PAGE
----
Although most children recover fully from concussion without specific interventions, 20%-30% may remain symptomatic at 1 month,3,4,21,24 and children who are hospitalized with concussion may be at higher risk for protracted symptoms. While specific individual or injury-related factors (eg, female sex, adolescent age, and injury due to motor vehicle collision) may contribute to more significant postconcussive symptoms, it is unclear how inpatient management affects recovery trajectory. Frequent sleep disruptions associated with inpatient care25 contradict current acute concussion management recommendations for physical and cognitive rest26 and could potentially impair symptom recovery. Additionally, we found widespread use of NSAIDs, although there is evidence suggesting that NSAIDs may potentially worsen concussive symptoms.26 We identified an increase in medication usage over time despite limited evidence of their effectiveness for pediatric concussion.27–29 This change may reflect improved symptom screening4,30 and/or increased awareness of specific medication safety profiles in pediatric trauma patients, especially for NSAIDs and ondansetron. Although we saw an increase in NSAID use, we did not see a proportional decrease in narcotic use. Similarly, while two-thirds of our cohort received IV medications, there is controversy about the need for IV fluids and medications for other pediatric illnesses, with research demonstrating that IV treatment may not reduce recovery time and may contribute to prolonged hospitalization and phlebitis.31,32 Thus, there is a need to understand the therapeutic effectiveness and benefits of medications and fluids on postconcussion recovery.
Neuroimaging rates for children receiving ED evaluation for concussion have been reported to be up to 60%-70%,1,22 although a more recent study spanning 2006 to 2011 found a 35-%–40% head CT rate in pediatric patients by hospital-based EDs in the United States.33 Our results appear to support decreasing head CT use over time in pediatric hospitals. Hospitalization for observation is costly1 but could decrease a child’s risk of malignancy from radiation exposure. Further work on balancing cost, risk, and shared decision-making with parents could guide decisions regarding emergent neuroimaging versus admission.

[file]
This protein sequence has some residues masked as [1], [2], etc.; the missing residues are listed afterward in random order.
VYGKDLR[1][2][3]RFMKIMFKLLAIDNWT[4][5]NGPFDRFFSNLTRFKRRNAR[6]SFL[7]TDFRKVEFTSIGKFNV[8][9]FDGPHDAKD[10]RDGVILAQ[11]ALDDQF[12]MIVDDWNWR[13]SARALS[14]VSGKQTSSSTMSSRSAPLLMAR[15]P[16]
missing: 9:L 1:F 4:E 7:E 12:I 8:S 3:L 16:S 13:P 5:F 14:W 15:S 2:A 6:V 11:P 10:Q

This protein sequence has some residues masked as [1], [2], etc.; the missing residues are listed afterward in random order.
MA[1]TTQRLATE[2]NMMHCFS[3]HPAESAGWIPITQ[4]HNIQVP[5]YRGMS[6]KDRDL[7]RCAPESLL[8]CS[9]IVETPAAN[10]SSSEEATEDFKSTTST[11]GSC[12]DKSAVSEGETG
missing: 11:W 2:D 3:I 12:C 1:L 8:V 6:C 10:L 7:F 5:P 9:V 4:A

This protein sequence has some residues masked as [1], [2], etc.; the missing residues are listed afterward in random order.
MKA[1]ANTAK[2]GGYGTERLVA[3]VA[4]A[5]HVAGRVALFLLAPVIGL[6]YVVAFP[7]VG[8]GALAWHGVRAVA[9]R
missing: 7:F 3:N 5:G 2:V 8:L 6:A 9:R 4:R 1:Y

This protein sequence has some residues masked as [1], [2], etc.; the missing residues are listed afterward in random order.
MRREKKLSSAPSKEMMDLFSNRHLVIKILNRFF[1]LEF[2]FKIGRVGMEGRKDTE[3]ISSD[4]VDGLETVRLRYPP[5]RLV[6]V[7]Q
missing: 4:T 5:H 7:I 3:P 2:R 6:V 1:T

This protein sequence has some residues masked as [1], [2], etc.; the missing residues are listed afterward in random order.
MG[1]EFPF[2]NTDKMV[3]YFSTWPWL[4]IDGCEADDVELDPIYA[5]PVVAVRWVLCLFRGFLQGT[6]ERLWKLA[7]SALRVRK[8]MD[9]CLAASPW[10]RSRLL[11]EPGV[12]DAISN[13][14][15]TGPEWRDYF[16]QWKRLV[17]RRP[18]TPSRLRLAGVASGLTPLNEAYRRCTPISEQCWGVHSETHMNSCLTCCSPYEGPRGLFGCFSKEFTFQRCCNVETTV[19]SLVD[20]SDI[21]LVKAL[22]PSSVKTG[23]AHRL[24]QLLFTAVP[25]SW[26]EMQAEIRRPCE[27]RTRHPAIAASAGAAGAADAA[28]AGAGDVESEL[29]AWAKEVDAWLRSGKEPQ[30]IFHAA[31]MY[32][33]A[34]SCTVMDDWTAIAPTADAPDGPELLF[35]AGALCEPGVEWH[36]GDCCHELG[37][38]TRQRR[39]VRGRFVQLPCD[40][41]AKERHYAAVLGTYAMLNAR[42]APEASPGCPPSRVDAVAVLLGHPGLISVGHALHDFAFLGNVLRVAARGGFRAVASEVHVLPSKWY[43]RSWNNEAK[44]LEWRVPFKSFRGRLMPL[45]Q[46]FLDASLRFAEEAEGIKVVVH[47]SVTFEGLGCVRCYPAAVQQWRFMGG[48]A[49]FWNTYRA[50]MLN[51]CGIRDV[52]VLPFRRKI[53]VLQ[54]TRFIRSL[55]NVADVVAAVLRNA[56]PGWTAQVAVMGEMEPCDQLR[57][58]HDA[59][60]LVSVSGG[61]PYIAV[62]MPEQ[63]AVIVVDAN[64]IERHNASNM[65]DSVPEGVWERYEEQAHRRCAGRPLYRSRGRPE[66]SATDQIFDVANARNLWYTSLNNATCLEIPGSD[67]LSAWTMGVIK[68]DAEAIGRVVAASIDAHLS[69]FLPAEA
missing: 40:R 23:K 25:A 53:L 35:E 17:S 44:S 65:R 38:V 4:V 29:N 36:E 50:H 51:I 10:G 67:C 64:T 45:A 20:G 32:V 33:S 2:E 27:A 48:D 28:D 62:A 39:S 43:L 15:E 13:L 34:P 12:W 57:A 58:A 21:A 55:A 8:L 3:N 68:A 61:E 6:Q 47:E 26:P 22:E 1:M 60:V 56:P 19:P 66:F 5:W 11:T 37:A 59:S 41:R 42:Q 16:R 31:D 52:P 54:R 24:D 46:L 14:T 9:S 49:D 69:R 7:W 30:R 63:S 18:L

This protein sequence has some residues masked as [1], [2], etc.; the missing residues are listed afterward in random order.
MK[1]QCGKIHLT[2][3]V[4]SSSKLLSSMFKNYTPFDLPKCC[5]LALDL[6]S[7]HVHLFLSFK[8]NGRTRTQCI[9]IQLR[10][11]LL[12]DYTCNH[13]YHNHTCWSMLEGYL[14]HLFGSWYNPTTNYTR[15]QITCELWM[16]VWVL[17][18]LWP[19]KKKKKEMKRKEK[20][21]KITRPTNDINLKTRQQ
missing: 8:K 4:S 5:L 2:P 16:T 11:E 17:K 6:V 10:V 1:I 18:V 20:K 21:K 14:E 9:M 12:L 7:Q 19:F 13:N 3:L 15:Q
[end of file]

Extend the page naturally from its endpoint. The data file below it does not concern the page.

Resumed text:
This study has limitations inherent to the use of an administrative dataset, including lack of information regarding why the child was admitted. Since the focus was to describe inpatient care of children with concussion, those discharged home from the ED were not included in this dataset. Consequently, we could not contrast the ED care of those discharged home with those who were admitted or assess trends in admission rates for concussion. Although the overall number of concussion admissions has continued to remain stable over time,1 due to a lack of prospectively collected clinical information, we are unable to determine whether observed trends in care are secondary to changes in practice or changes in concussion severity. However, there has been no research to date supporting the latter. Ethnicity was excluded due to high levels of missing data. Cost of stay was not extensively analyzed given hospital variation in designation of observational or inpatient status, which subsequently affects billing.34 Rates of neuroimaging and ED revisit may have been underestimated since children could have received care at a non-PHIS hospital. Similarly, the decrease in the proportion of children receiving neuroimaging over time may have been associated with an increase in children being transferred from a non-PHIS hospital for admission, although with increased regionalization in trauma care, we would not expect transfers of children with only concussion to have significantly increased. Finally, data were limited to the pediatric tertiary care centers participating in PHIS, thereby reducing generalizability and introducing selection bias by only including children who were able to access care at PHIS hospitals. Although the care practices we evaluated (eg, NSAIDs and head CT) are available at all hospitals, our analyses only reflect care delivered within the PHIS.
Concussion accounted for 15% of all pediatric TBI admissions during our study period. Further investigation of potential factors associated with admission and protracted recovery (eg, adolescent females needing treatment for severe symptomatology) could facilitate better understanding of how hospitalization affects recovery. Additionally, research on acute pharmacotherapies (eg, IV therapies and/or inpatient treatment until symptoms resolve) is needed to fully elucidate the acute and long-term benefits of interventions delivered to children.
Colleen Mangeot: Biostatistician with extensive PHIS knowledge who contributed to database creation and statistical analysis. Yanhong (Amy) Liu: Research database programmer who developed the database, ran quality assurance measures, and cleaned all study data.
The authors have nothing to disclose.
This study was supported by grant R40 MC 268060102 from the Maternal and Child Health Research Program, Maternal and Child Health Bureau (Title V, Social Security Act), Health Resources and Services Administration, Department of Health and Human Services. The funding source was not involved in development of the study design; in the collection, analysis and interpretation of data; or in the writing of this report.